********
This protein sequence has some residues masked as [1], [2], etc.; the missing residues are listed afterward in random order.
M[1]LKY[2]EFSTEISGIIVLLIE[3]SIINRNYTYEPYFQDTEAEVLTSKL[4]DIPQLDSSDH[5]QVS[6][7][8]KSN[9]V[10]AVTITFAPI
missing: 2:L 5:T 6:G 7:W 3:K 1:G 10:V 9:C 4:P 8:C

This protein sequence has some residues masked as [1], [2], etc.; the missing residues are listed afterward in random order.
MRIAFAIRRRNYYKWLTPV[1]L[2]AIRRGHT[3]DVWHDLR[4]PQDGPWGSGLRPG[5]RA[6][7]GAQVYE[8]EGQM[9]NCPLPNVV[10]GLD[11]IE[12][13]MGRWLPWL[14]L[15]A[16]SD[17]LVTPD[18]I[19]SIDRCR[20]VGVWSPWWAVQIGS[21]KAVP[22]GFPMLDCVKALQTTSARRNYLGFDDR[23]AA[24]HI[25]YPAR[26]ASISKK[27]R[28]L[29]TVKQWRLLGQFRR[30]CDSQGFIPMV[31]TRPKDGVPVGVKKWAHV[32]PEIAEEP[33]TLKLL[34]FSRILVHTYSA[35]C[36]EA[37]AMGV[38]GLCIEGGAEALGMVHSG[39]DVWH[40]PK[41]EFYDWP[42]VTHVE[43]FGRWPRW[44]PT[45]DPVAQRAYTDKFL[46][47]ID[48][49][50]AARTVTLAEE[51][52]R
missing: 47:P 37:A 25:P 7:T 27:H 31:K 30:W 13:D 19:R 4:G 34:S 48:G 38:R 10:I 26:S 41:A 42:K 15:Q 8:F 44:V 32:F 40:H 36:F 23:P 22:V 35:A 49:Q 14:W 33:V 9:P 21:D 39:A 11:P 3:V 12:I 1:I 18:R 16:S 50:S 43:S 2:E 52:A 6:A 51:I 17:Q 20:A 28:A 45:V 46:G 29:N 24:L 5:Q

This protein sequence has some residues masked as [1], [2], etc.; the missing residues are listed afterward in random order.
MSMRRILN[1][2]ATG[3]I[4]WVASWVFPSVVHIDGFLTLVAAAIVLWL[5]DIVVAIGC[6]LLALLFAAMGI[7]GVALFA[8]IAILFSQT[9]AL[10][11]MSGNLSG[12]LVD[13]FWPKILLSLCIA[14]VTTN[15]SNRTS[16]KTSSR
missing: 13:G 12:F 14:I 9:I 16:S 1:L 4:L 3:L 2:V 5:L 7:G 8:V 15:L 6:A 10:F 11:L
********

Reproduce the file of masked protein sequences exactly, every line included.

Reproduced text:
This protein sequence has some residues masked as [1], [2], etc.; the missing residues are listed afterward in random order.
M[1]LKY[2]EFSTEISGIIVLLIE[3]SIINRNYTYEPYFQDTEAEVLTSKL[4]DIPQLDSSDH[5]QVS[6][7][8]KSN[9]V[10]AVTITFAPI
missing: 2:L 5:T 6:G 7:W 3:K 1:G 10:V 9:C 4:P 8:C

This protein sequence has some residues masked as [1], [2], etc.; the missing residues are listed afterward in random order.
MRIAFAIRRRNYYKWLTPV[1]L[2]AIRRGHT[3]DVWHDLR[4]PQDGPWGSGLRPG[5]RA[6][7]GAQVYE[8]EGQM[9]NCPLPNVV[10]GLD[11]IE[12][13]MGRWLPWL[14]L[15]A[16]SD[17]LVTPD[18]I[19]SIDRCR[20]VGVWSPWWAVQIGS[21]KAVP[22]GFPMLDCVKALQTTSARRNYLGFDDR[23]AA[24]HI[25]YPAR[26]ASISKK[27]R[28]L[29]TVKQWRLLGQFRR[30]CDSQGFIPMV[31]TRPKDGVPVGVKKWAHV[32]PEIAEEP[33]TLKLL[34]FSRILVHTYSA[35]C[36]EA[37]AMGV[38]GLCIEGGAEALGMVHSG[39]DVWH[40]PK[41]EFYDWP[42]VTHVE[43]FGRWPRW[44]PT[45]DPVAQRAYTDKFL[46][47]ID[48][49][50]AARTVTLAEE[51][52]R
missing: 47:P 37:A 25:P 7:T 27:H 31:K 30:W 13:D 19:R 4:G 34:S 48:G 38:R 10:I 26:S 41:A 42:K 15:Q 8:F 44:V 32:F 40:H 36:F 23:P 22:V 35:A 49:Q 14:W 33:V 9:P 21:D 39:A 11:P 3:V 12:I 1:I 18:R 16:S 50:S 43:S 2:E 52:A 6:A 51:I 17:Q 20:A 28:A 45:V 46:G 29:N 24:L 5:Q

This protein sequence has some residues masked as [1], [2], etc.; the missing residues are listed afterward in random order.
MSMRRILN[1][2]ATG[3]I[4]WVASWVFPSVVHIDGFLTLVAAAIVLWL[5]DIVVAIGC[6]LLALLFAAMGI[7]GVALFA[8]IAILFSQT[9]AL[10][11]MSGNLSG[12]LVD[13]FWPKILLSLCIA[14]VTTN[15]SNRTS[16]KTSSR
missing: 13:G 12:F 14:I 9:I 16:S 1:L 4:L 3:L 2:V 5:L 7:G 8:V 15:L 6:A 10:F 11:L